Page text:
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WinSock, identifying a packet

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It is too late for checks after the fact if you have a buffer overflow or other vulnerability in your packet parsing.

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Hmm. If I remove the text buffer from the chat struct so the size is fixed. Then Buffer[0] -Buffer[11] is the UINT ID, tag, TxtLen;
Buffer[12]-Buffer[1399] will then contain the text, limited by the return value.

Any flaws in that?

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Either way works, and you still need to be careful. For example, if you want to use the C string functions to manipulate the chat remember that they assume the presence of a NUL terminator. A hacker could construct a packet without a NUL terminator. You might need to use safer functions such as strncpy, or just forcibly insert a NUL (or even make your packet structure so that it doesn't require a NUL). If you want to convert the text into a std::string instance, don't use the convenient constructor, use one that allows you to limit the data it reads.

All the data from the network should be checked to ensure it is "sane" before it is used. In the example structures you most recently proposed, first ensure that at least a UINT sized packet arrived. Determine the exact packet type from that. Next, you would check that the packet is exactly as long as you expect or allow them (you might want to support variable sized packets later on, to conserve bandwidth).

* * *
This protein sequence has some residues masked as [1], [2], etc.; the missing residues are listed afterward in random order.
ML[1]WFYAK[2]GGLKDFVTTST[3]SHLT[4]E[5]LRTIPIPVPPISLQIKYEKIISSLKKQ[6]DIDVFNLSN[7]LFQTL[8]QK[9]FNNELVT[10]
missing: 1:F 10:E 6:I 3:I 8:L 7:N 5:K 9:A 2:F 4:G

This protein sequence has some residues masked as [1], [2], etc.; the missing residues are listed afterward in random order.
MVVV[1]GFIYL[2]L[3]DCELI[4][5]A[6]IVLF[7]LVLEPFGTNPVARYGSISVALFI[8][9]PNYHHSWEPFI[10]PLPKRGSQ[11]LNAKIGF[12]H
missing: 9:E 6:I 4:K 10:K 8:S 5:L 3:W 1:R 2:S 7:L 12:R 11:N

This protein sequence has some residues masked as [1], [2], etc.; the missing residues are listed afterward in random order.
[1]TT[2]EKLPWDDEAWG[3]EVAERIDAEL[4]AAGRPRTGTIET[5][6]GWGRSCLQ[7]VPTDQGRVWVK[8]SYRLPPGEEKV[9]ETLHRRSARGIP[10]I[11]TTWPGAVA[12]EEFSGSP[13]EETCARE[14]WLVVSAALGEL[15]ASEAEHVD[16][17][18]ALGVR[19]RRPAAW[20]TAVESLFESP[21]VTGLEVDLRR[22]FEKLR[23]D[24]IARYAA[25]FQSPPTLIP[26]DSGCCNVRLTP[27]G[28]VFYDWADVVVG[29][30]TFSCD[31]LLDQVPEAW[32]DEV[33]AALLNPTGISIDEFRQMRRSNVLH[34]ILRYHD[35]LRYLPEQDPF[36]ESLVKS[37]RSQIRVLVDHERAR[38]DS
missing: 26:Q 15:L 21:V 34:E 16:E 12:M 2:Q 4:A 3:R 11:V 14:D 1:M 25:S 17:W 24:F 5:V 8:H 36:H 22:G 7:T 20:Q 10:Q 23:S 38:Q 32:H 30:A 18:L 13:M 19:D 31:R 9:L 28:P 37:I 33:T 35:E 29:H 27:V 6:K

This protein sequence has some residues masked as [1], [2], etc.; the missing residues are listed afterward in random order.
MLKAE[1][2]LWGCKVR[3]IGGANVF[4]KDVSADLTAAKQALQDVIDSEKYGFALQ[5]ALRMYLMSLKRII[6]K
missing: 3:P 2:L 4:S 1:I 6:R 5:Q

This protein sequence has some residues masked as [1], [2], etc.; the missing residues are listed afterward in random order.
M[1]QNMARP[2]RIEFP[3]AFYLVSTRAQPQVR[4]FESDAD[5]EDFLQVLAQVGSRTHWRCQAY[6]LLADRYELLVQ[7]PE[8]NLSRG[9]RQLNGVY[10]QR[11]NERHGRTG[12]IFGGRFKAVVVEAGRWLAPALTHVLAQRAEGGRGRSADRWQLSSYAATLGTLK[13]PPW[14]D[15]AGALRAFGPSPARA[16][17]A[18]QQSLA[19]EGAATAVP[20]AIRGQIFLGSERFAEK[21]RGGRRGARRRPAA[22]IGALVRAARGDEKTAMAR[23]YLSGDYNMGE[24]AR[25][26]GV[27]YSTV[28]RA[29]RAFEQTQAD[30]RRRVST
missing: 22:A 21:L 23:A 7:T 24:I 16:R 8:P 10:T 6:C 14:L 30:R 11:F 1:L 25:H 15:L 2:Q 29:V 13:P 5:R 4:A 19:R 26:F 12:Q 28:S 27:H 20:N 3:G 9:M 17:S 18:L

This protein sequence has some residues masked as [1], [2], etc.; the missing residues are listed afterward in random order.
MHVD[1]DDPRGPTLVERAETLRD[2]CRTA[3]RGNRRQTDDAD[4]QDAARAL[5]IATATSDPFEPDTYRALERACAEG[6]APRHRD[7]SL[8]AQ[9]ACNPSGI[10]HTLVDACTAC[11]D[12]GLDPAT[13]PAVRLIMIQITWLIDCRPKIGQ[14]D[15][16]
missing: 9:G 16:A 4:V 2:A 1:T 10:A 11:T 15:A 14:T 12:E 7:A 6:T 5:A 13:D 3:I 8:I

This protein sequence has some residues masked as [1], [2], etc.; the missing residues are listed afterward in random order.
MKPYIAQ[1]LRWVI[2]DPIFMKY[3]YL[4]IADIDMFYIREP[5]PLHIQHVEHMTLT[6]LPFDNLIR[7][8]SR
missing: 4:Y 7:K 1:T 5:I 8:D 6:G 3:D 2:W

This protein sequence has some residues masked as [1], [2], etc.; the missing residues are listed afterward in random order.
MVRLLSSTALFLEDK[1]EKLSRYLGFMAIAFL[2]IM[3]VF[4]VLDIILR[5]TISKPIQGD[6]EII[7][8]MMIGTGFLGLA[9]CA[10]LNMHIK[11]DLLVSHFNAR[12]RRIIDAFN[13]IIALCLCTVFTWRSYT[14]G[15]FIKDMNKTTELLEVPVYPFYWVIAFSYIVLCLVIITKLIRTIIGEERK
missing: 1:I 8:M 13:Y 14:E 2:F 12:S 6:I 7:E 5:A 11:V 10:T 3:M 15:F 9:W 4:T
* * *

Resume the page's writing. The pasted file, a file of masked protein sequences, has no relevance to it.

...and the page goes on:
For chat packets, you would also check that TexLen <= 1200, and then use the std::string constructor(const char *, int) to construct a string from the data. If you support any kind of markup in the chat content, you should also sanity check this too.

You could also do non-security related checks, such as seeing if the floating point values in the packets are "reasonable". This might help you find bugs in your packet building logic (e.g. you create a new packet type but accidentally re-use the "Info Payload Id" on the sending side, which results in garbage on the receiving side). This could be done in debug mode only.

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All right. Please look over this code and tell me what you think:


struct InfoPayload{UINT ID; float x, y, z;};
struct ChatPayload{UINT ID, tag, TxtLen;};

void chat(char*, int*, sockaddr_in*);
void info(char*, int*, sockaddr_in*);
void InvalidPacket(char*, int*, sockaddr_in*);



DWORD WINAPI RecvThread(LPVOID lp)
{
char Buffer[1400];
UINT ID;
int size;
sockaddr_in RemoteAddress;

while(true){
size = recvfrom(Socket, Buffer, 1400, 0, (sockaddr*)&RemoteAddress, &SizeInt);
ID = *(UINT*)Buffer;
Buffer[size] = '\0';

if(size>3){
switch(ID){
case 0:
info(Buffer, &size, &RemoteAddress);
break;
case 1:
chat(Buffer, &size, &RemoteAddress);
break;
default:
InvalidPacket(Buffer, &size, &RemoteAddress);
break;
}
}
else{
InvalidPacket(Buffer, &size, &RemoteAddress);
}
}

return 0;
}

void chat(char* Buffer, int* size, sockaddr_in* Address)
{
ChatPayload Chat = *(ChatPayload*)Buffer;

if(Chat.TxtLen != (UINT)(size - (int*)sizeof(ChatPayload))){
return;
}

char *ptr = Buffer+sizeof(ChatPayload); //moving pointer past struct header

std::string Text(ptr, (int)Chat.TxtLen);

}

void info(char* Buffer, int* size, sockaddr_in* Address)
{
if(size != (int*)sizeof(InfoPayload)){
return;
}

InfoPayload Info = *(InfoPayload*)Buffer;
}

void InvalidPacket(char* Buffer, int* size, sockaddr_in* Address)
{
//errors, log, ban IP ect...
}